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Associate Professor

Contact Information:
Email: Office Phone: 318-675-5771
Laboratory Phone: 318-675-5773
Office Fax: 318-675-5764

Education/Training:
Postdoctoral Study, The University of North Carolina at Chapel Hill
Ph.D., Molecular Virology, 1998, The University of North Carolina at Chapel Hill
B.A., Microbiology, 1992, Southern Illinois University

Major Research Interest:
Molecular Pathogenesis of Arboviruses

The goal of my laboratory is to define the host and viral factors that determine the success or failure of the innate immune response to infection with arthropod-borne viruses.  The specific approach is to examine at the single cell level, the molecular mechanisms that determine host cell permissivity to the alphaviruses (e.g., Sindbis virus, Venezuelan equine encephalitis virus, eastern equine encephalitis virus and Ross River virus) and the contribution of replication in specific cells to the pathogenesis of viral disease. Upon introduction into a susceptible host, alphaviruses initially replicate within cells of the dendritic cell (DC) and macrophage lineages.  In young animals, this replication is unrestrained and leads to induction of a toxic proinflammatory cytokine response.  However, in adults virus replication and cytokine induction are restricted by one or more as yet uncharacterized mechanisms. These mechanisms likely involve changes in host cell permissivity to virus infection.  Ongoing studies include: determination of the relationship between infection of DC/macrophage and induction of the systemic inflammatory response, identification and characterization of cellular receptors that promote virus infection and identification of host innate immune mechanisms that control virus replication within individual cells.  We have recently determined that some, if not most alphaviruses attach to C-type lectins (host cell carbohydrate-binding proteins) during infection of DC and macrophages in vitro and are currently investigating the role of these receptors in targeting virus particles to specific cells in vivo.  In collaboration with Dr. Kate Ryman, we have found that the interferon-mediated innate antiviral system also plays an important role in determining which cells are productively infected.  We are currently dissecting the individual molecular pathways involved in interferon-mediated control of virus replication and their relationships to cell infection in vivo.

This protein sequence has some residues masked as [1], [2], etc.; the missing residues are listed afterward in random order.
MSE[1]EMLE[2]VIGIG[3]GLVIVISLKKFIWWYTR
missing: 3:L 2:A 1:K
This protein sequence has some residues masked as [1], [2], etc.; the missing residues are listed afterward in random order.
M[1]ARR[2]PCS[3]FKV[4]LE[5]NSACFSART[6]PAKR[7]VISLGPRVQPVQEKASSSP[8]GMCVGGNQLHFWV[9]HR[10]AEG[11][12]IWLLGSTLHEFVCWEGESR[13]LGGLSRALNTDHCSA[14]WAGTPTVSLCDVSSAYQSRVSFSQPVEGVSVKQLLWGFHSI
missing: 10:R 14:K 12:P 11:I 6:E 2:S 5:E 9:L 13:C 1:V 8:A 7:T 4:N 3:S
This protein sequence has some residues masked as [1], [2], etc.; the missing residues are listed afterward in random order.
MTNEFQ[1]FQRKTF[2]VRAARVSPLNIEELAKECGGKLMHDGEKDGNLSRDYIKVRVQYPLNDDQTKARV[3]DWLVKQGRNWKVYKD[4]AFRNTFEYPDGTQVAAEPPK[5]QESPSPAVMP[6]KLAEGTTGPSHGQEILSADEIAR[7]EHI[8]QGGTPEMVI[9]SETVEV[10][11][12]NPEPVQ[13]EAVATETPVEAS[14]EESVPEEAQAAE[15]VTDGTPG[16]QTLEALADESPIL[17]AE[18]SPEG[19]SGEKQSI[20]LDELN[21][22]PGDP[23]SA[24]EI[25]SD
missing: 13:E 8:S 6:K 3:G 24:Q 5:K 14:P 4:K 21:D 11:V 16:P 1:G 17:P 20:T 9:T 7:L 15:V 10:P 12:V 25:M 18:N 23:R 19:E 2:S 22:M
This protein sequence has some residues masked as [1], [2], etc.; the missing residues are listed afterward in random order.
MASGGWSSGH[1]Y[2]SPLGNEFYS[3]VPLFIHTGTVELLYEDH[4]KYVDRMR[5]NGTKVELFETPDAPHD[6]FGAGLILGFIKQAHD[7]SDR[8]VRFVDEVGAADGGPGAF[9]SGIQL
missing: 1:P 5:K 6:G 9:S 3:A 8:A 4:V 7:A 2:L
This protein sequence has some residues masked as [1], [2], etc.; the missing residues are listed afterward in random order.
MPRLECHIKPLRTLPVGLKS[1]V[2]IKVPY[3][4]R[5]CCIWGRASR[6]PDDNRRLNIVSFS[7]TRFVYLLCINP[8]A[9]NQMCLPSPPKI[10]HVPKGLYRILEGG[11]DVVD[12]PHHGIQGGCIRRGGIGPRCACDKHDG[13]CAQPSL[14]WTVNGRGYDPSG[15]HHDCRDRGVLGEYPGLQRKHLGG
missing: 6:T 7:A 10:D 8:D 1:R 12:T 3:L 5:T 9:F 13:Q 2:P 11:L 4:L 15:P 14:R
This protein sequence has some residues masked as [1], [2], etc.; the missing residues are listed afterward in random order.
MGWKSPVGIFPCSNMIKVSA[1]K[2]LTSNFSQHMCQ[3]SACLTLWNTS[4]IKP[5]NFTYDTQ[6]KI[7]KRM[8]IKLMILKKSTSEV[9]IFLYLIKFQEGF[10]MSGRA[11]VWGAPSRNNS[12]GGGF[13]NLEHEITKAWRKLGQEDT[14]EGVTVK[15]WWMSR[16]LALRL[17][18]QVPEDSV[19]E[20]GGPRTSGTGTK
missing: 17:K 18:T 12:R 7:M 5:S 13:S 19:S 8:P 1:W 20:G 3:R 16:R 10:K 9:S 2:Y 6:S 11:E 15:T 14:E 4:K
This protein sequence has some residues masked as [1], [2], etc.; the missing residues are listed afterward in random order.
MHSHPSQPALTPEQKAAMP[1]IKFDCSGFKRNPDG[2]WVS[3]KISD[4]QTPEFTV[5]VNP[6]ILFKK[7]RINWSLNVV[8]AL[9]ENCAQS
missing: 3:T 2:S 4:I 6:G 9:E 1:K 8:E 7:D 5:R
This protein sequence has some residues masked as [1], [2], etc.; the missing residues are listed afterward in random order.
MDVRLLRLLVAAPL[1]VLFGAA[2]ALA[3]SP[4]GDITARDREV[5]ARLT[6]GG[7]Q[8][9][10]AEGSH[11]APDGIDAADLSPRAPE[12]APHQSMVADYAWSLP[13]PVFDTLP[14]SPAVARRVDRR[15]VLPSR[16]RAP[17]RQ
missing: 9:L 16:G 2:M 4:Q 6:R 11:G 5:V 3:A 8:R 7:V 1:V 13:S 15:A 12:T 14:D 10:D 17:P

Representative Publications:

 

Klimstra, W.B., E.M. Nangle, M.S. Smith, A.D. Yurochko and K.D. Ryman. 2003. DC-SIGN and L-SIGN can act as attachment receptors for alphaviruses and distinguish between mosquito cell- and mammalian cell-derived viruses.  J. Virol. 77:12022-12032.

Ryman, K.D., K.C. Meier, E.M. Nangle, S.L. Ragsdale, N.L. Korneeva, R.E. Rhoads M.R. MacDonald and W.B. Klimstra. 2005. Sindbis virus translation is inhibited by a PKR/RNase L-independent effector induced by IFN-α/β priming of dendritic cells.  J. Virol. 79:1487-1499.

 

Klimstra, W.B., J.C. Williams, K.D. Ryman and H.W. Heidner. 2005. Targeting Sindbis virus-based vectors to Fc receptor-positive cell types.  Virology. 338:9-21.

Ryman, K.D., C.L. Gardner, K.C. Meier, C.A. Biron, R.E. Johnston and W.B. Klimstra. 2007. Early restriction of Alphavirus replication and dissemination contributes to age-dependent attenuation of systemic hyperinflammatory disease. J. Gen. Virol., 88:518-529.

Ryman, K.D., C.L. Gardner, C.L. Wyza, K.C. Meier, J.M. Thompson and W.B. Klimstra. 2007. Heparan-sulfate binding can contribute to the neurovirulence of neuroadapted and non-neuroadapted Sindbis viruses. J.Virol. 81:3563-3573.

Zhang, Y., C.W. Burke, K.D. Ryman and W.B. Klimstra. 2007. Identification and characterization of interferon-induced proteins that inhibit alphavirus replication.  J. Virol. 81:11246-11255.

Ryman, K.D., K.C. Meier, C.L. Gardner and W.B. Klimstra. 2007. Non-pathogenic Sindbis virus causes viral hemorrhagic fever when antiviral activities of alpha/beta and gamma interferon are absent. Virology. ePub ahead of print.

 

 

 


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